Clients are loving the integrated audio conferencing options of Office 365.  Lync provides great client-to-client audio and video.  This is excellent when your entire team is at their desks.  Yet, some of the most critical times are when there is a participant on the road.  Maybe it is getting your pricing team together to discuss an important client while  the sales representative is at the client site.  Maybe it is when the President is driving to meet your largest client and needs a last minute set of data.  For these times, our clients have found tremendous benefit from integrated audio conferencing.  It allows participants to join via any phone, to an 800 number, and hear the same audio being shared on the Lync connection.  The best part is that the per minute costs are low, about $.06 per minute and only the participants that are joining over the traditional phone network are charged for the conference call.

Traditional Audio Conferencing:


One hour sales meeting once per week with 20 people


(60 minutes x 52 weeks x 20 people ) 62,400 minutes at .05 cents per minute = $3120


Integrated Audio Conferencing:

80% of the sales reps join via the client

(60 minutes x 52 weeks x 4 people ) 12,480 minutes at .06 cents per minute = $749

Want to see how it works?  Check out this video from Intercall.


http://www.brainshark.com/intercall2007/audiointegration

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Matt Scherocman

Office365 Voicemail and Exchange Messaging in Action

Several posts ago, I did a short review of Exchange online and Lync online. During that time we discussed another soon-to-be-revealed post, reviewing the capabilities of Office365 and Unified Messaging. So, let’s get right down to it!

First – What does it get you?
1. Obvious – voicemail through Exchange – using SIP gateways configured to connect to UM online.
2. Faxing – Yes, you can have an on premise fax solution, with SIP capabilities or compatible with exchange, along with a gateway. However, most providers doing Exchange 2010 UM integration for faxing support Microsoft SIP, some are even Virtual Machines.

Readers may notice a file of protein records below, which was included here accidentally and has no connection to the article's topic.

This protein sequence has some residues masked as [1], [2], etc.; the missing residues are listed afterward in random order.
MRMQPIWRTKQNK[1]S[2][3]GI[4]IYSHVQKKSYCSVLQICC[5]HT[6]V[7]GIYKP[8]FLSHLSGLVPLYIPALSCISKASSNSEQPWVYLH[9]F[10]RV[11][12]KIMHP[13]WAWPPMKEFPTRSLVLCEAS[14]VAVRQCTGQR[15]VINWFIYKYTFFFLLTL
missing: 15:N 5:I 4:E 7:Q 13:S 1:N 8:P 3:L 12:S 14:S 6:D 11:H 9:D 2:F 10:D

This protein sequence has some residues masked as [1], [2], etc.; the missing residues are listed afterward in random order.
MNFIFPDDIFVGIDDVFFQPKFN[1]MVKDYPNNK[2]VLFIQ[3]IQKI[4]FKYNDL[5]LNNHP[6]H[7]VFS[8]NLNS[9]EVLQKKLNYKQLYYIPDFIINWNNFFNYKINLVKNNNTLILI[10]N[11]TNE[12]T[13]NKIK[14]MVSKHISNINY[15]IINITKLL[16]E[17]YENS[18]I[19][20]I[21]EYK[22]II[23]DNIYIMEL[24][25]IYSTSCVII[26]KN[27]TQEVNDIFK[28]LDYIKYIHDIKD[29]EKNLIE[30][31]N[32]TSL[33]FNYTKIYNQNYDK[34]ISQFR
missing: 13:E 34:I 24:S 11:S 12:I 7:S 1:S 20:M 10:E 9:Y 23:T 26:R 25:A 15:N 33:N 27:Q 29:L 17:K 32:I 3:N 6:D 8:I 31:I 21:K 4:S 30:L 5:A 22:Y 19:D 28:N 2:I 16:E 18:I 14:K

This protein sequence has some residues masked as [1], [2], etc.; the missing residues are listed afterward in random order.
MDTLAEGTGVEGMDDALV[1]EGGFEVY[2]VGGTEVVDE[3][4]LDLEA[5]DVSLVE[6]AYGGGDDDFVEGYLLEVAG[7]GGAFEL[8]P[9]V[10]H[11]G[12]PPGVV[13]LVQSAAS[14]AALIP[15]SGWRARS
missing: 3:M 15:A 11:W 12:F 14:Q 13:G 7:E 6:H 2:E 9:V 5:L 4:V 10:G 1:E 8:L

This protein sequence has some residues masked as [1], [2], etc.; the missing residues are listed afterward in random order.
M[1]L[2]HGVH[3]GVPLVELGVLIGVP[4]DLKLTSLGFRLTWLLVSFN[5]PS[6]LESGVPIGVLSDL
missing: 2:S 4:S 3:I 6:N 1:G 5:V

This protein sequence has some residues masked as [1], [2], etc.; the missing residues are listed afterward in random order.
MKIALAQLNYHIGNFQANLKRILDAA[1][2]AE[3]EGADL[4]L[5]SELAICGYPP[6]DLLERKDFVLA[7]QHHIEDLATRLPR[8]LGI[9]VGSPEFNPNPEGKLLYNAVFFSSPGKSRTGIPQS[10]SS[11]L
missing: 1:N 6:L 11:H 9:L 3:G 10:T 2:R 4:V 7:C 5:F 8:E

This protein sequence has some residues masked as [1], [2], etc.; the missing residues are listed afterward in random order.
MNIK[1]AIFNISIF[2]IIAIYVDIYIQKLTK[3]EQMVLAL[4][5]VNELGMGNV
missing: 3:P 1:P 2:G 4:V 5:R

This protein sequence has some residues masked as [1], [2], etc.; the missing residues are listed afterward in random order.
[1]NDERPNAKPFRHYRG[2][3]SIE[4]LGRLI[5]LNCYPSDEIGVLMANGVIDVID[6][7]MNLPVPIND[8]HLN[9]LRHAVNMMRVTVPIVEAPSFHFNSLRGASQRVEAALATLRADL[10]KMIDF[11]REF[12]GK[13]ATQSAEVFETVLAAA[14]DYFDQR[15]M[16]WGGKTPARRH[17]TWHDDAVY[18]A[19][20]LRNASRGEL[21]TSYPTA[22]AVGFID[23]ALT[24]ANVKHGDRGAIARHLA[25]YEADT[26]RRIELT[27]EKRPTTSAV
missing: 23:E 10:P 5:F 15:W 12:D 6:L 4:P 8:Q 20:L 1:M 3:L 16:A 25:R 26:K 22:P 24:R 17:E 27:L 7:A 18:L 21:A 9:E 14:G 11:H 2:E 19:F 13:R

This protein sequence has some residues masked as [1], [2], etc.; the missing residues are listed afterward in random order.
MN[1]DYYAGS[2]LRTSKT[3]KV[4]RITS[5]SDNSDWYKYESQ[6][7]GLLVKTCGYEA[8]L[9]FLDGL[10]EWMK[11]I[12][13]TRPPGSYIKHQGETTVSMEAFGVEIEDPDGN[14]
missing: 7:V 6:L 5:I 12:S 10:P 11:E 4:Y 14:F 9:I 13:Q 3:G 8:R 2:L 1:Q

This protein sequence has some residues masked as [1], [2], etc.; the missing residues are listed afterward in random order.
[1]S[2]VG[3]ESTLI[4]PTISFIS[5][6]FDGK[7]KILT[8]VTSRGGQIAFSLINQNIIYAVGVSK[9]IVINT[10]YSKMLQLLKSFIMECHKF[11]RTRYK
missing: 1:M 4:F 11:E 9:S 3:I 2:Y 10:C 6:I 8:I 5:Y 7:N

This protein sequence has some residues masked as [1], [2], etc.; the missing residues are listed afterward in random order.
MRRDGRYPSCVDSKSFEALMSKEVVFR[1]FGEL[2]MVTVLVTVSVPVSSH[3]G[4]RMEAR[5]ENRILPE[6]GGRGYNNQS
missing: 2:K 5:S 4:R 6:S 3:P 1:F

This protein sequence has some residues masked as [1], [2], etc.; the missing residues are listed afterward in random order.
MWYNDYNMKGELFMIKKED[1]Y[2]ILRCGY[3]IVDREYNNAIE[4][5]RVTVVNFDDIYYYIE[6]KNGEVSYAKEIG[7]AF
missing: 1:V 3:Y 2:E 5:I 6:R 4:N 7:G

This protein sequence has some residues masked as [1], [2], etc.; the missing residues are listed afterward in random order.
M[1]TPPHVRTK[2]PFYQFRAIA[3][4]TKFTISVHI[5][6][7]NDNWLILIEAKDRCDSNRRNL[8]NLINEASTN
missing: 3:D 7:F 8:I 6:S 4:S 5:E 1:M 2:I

3. Outlook voice access – Perhaps the most critical to some of us!!!
4. Missed call notifications.

Configuring – If you’ve configured Exchange UM on premise, you have an immediate advantage. Very simple:

Note that we can set the dial play URI type, this includes SIP URI, and the preference of most, E.164.

So, we have configured our UM dial plan. Now let’s get our gateway in place. The gateway will be the interface between either your standard POTS based PBX or another IP PBX. There are many gateways out there that can do SIP/TLS in a supported fashion with Microsoft.

Now, configure your respective gateway based on the new UM IP gateway configuration – The following will be generated for configuration:

Note here is where Microsoft is giving you the SIP forwarding address. This will assist you in configuring your SIP gateway. Seems easy enough, but depending on the device you use and your unique situation, as well as the general IT principle, nothing is ever as easy as it looks. Fortunately, we can troubleshoot!

Now, let’s not forget we have to set an auto-attendant up. For SIP and E.164, keep in mind you must configure this for the E.164 extension type. See the configuration options below:

Also – If you are using E.164 or telex you will need at least one UM Hunt Group:

Get stuck? Well you can check call logs, and user logs right from the Exchange online console:

Very familiar look and feel, however the architecture of this is key. It’s great to show you what it is capable of doing, but to get it functioning is based on your situation. However, the one thing that doesn’t change regardless of where you are, is that  you must understand the concepts and technologies that power this experience. For many of us, telephony integration into systems is new because we are systems, but there are also some of you out there that decided to learn core infrastructure. With systems and infrastructure knowledge, you begin working toward understanding the Microsoft Lync, and Exchange PBX solutions, and how online ports those into hosted integration.

Hope this was a helpful post, more to come soon!

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Welcome to the Interlink Cloud Blog

All content provided on this blog is for informational purposes only. The owner of this blog makes no representations or warranties regarding the information from our partners or other external sources.